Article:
A hot day with the slightest hint of a breeze proved to be the perfect combination for the annual Festival of the Parks celebration in Minot.
Held at the Scandinavian Heritage Park for the third consecutive year, the festival was a celebration of our country's fight for independence and our city's fight to recover from the Souris River flood of 2011.
The festivities began bright and early at 8 a.m. with breakfast at the park. At 9:15 a.m. an all-faiths church service was held, followed by a performance by the Minot City Band at 11 a.m.
The main lawn of the Scandinavian Heritage Park was full of people listening to music during the Festival of the Parks Thursday.
At noon a patriotic program was held, with music, a speech about the courage of the signers of the Declaration of Independence and how freedom is at the very heart of what our country stands for. A tribute was also held for Hardy Lieberg, who died in May 2011 and was instrumental in bringing arts and music to the Minot community.
Terri Aldrich, a member of the Festival of the Parks Committee, said the day couldn't have gone much better.
"The weather's gorgeous, the band shell is up and beautiful, and the band sounds fabulous," Aldrich said. "People are here, so I have to say it's going great."
Aldrich said next year they hope to move the event back to Roosevelt Park, the festival's longtime venue until the area was flooded in 2011. While organizers are anxious to get back to Roosevelt, Aldrich said the Scandinavian Heritage Park gave the festival a bit of a different flavor the past few years because of its smaller size.
"A little less shade," Aldrich said with a smile. "It is a much more intimate setting."
Aldrich said they plan to hold a big "welcome back" celebration in Roosevelt Park next year to mark the festival's return after the flood. She said work on organizing that will begin right around the time this year's festival ends.
While it has been nice holding the festival in the Scandinavian Heritage Park the past three years, Aldrich said it will definitely feel good to get back into Roosevelt Park next year.
"It just indicates the beginning of healing and restoration," Aldrich said.
This year's festival was dedicated to Lieberg, who was chairman of the festival committee for more than 20 years. Lieberg's widow, Patsy, was on hand to watch the tribute to her late husband, who meant so much to the festival and Minot.
"He was involved with the event from its very inception. So from 1972 on, really, almost the whole of that time he was a part of this event," Aldrich said. "He had a great patriotic heart, and he had a wonderful heart for the Minot community, as well. So that was expressed in the way that he helped to shape this event."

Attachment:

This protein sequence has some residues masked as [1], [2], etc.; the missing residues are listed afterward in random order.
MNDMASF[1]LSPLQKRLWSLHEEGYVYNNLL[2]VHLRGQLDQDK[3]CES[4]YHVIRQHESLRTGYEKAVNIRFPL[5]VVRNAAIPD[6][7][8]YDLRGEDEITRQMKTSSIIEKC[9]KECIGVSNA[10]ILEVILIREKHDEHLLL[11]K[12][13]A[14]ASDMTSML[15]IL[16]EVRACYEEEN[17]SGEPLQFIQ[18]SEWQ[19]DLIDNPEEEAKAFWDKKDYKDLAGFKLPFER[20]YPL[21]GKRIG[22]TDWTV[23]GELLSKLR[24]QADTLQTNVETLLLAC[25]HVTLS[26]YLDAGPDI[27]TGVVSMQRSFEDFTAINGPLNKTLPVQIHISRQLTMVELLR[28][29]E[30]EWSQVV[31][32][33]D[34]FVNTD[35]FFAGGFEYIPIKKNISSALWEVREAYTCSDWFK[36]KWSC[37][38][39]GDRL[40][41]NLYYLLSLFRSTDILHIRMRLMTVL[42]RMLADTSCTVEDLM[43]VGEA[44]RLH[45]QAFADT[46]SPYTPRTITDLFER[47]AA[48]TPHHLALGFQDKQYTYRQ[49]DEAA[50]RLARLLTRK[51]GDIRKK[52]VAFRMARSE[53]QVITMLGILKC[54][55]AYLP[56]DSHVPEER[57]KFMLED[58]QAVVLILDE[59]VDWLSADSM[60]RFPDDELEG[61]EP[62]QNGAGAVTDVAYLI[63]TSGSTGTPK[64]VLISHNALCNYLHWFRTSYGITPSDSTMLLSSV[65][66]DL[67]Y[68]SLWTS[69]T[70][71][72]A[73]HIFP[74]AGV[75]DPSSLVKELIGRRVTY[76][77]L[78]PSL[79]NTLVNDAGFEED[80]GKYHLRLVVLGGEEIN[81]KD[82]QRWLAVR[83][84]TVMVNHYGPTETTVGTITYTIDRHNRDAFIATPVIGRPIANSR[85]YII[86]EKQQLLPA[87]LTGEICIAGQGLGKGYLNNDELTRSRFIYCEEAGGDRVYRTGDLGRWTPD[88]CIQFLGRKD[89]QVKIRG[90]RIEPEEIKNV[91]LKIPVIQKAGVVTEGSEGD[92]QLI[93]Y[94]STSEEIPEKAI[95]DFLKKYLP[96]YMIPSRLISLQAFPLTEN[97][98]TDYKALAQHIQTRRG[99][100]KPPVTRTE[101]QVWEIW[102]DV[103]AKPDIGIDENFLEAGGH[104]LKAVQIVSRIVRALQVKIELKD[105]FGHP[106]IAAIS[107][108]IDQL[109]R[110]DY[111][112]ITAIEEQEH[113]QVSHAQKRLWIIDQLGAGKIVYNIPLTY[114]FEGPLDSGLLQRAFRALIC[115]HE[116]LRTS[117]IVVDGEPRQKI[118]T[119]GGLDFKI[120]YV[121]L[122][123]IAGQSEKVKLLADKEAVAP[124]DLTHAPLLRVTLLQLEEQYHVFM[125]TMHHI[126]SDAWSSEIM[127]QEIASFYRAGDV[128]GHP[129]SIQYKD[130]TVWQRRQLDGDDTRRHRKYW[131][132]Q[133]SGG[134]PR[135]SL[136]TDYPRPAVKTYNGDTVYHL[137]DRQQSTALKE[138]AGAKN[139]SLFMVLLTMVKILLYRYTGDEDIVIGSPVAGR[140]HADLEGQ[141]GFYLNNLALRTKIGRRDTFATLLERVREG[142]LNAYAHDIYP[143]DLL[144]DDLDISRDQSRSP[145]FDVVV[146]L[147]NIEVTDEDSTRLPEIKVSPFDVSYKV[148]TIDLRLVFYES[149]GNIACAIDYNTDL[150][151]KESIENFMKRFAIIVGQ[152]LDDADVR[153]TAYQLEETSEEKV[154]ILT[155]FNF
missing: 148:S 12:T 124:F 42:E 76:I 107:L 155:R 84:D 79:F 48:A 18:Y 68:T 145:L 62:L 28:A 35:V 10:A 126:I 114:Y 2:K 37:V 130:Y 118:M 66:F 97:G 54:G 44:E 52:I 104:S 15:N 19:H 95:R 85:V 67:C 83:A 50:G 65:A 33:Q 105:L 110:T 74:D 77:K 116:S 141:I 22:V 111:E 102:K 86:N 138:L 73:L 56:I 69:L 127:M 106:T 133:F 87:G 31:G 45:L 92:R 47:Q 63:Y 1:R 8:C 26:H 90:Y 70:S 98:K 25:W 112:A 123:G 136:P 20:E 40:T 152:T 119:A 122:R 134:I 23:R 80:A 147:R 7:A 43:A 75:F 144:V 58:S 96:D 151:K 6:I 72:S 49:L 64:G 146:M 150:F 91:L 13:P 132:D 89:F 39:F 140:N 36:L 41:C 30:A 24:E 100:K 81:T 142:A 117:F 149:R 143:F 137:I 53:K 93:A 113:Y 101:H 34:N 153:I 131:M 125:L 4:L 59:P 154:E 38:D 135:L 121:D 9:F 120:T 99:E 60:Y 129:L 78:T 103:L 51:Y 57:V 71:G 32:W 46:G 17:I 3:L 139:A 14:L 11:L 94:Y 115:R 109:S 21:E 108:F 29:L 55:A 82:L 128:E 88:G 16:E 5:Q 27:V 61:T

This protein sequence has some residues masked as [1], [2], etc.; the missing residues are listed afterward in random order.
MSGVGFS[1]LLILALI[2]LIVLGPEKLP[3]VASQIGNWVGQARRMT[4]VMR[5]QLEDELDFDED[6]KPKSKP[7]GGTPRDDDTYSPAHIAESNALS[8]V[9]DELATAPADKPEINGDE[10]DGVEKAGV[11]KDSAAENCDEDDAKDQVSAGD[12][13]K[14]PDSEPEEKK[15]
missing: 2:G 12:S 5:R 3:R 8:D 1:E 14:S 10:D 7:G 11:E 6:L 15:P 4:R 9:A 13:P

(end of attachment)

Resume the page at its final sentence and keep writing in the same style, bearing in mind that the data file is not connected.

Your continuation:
Viki and Matthew Collver of Minot Air Force Base brought their two sons, Dominic, 3, and Simon, 1, out and planned to attend as many events as they could before the sun set.
Earlier in the day they went to the Dakota Territory Air Museum to check out the new Flying Legends Wing and set the children loose on the bounce house.
"Then we came over here because we needed shade and the boys needed to run around," Viki said.
While the parents were definitely having fun, their boys made sure relaxation wasn't part of the equation. While Matthew hunted down some food, Viki spent most of her time keeping Dominic and Simon corralled near a tree the family had claimed for its precious shade.
The Collvers have been in Minot around four years, and have seen the city go through a flood and a population explosion in that time. Between those two events, Viki doesn't see Minot going back to what it was before the flood, but is glad to see it recovering.
Minot is a very different place than it was just a few years ago, and Viki said they preferred the smaller town it was when they first got here.
"We were originally from California and we're like, 'It's too crowded here,'" Viki said. "And we were from California."
At that point Matthew returned with the family's food. While he did get lunch, he also had a little trouble with the mustard dispenser, which his shirt paid the price for.
Matthew said he was enjoying the time with his family and letting the boys have some fun. After the Festival of the Parks, they planned to see what was happening at Roosevelt Park Zoo.
"We're trying to hit all the hot spots," Matthew said.
Considering it doesn't get dark until around 10 p.m., Matthew didn't think they'd be taking in any firework shows, as his sons would have to be in bed before then.
"We're probably going to be sitting outside with some citronella candles to keep the mosquitoes away, enjoying the fireworks from our backyard," he said.
Enjoying a day out with the family is what a celebration like Festival of the Parks is all about. Aldrich said gathering people together to celebrate what is so wonderful about our nation is all a part of what she appreciates about the Minot community. More than the buildings or the parks, Minot's people are what make the Magic City so magical.
"Minot is a wonderful place to be, and you find across the community, without exception, people are helpful, they are giving, and we just have a great community," Aldrich said. "It's such a great thing that there are members from across the community, from a variety of different organizations, occupations, that come together to make this event happen. So it truly is a community celebration, and I think that we can be proud that Minot has continued to do this since 1972."